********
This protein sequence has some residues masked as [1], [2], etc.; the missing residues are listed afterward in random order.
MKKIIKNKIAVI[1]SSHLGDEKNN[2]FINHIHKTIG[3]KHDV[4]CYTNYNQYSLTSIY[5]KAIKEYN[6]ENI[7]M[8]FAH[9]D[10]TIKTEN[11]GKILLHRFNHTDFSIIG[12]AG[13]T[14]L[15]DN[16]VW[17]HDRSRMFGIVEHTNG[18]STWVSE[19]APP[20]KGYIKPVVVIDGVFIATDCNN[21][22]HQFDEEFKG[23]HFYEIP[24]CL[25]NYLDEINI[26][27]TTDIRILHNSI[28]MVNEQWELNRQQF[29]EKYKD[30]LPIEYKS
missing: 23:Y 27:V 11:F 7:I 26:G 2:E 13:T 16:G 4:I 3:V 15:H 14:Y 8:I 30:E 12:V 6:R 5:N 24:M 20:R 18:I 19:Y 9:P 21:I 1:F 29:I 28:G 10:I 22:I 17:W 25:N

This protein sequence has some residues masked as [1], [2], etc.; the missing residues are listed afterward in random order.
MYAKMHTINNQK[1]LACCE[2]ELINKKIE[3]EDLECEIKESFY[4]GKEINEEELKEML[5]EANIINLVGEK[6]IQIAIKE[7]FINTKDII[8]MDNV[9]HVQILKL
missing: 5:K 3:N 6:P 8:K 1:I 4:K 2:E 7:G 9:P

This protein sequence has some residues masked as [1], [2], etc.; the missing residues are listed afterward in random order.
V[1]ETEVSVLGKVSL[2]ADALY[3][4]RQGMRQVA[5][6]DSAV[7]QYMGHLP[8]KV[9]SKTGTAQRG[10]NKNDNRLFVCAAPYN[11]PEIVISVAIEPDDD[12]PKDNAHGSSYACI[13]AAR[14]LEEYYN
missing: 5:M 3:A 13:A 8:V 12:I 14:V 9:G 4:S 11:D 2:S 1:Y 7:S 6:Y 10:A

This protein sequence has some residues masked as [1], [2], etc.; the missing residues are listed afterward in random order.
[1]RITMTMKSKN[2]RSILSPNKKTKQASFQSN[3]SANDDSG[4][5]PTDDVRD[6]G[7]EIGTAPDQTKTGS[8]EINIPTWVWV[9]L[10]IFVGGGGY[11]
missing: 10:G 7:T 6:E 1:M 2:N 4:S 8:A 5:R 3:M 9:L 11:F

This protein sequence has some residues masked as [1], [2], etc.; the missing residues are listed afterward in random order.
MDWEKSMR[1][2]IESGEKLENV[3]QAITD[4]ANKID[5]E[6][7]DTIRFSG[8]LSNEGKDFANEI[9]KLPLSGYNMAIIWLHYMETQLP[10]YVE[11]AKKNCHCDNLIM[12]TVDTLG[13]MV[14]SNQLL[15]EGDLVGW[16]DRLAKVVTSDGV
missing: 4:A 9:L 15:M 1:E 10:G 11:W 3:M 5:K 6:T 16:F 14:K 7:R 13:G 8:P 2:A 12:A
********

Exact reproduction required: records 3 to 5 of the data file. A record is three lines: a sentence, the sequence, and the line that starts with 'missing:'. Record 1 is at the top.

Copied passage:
This protein sequence has some residues masked as [1], [2], etc.; the missing residues are listed afterward in random order.
V[1]ETEVSVLGKVSL[2]ADALY[3][4]RQGMRQVA[5][6]DSAV[7]QYMGHLP[8]KV[9]SKTGTAQRG[10]NKNDNRLFVCAAPYN[11]PEIVISVAIEPDDD[12]PKDNAHGSSYACI[13]AAR[14]LEEYYN
missing: 5:M 3:A 13:A 8:V 12:I 14:V 9:G 4:S 11:D 2:S 1:Y 7:S 6:Y 10:A

This protein sequence has some residues masked as [1], [2], etc.; the missing residues are listed afterward in random order.
[1]RITMTMKSKN[2]RSILSPNKKTKQASFQSN[3]SANDDSG[4][5]PTDDVRD[6]G[7]EIGTAPDQTKTGS[8]EINIPTWVWV[9]L[10]IFVGGGGY[11]
missing: 10:G 7:T 6:E 1:M 2:N 4:S 8:A 5:R 3:M 9:L 11:F

This protein sequence has some residues masked as [1], [2], etc.; the missing residues are listed afterward in random order.
MDWEKSMR[1][2]IESGEKLENV[3]QAITD[4]ANKID[5]E[6][7]DTIRFSG[8]LSNEGKDFANEI[9]KLPLSGYNMAIIWLHYMETQLP[10]YVE[11]AKKNCHCDNLIM[12]TVDTLG[13]MV[14]SNQLL[15]EGDLVGW[16]DRLAKVVTSDGV
missing: 4:A 9:L 15:M 1:E 10:G 11:W 3:M 5:K 6:T 16:F 14:K 7:R 13:G 8:P 2:A 12:A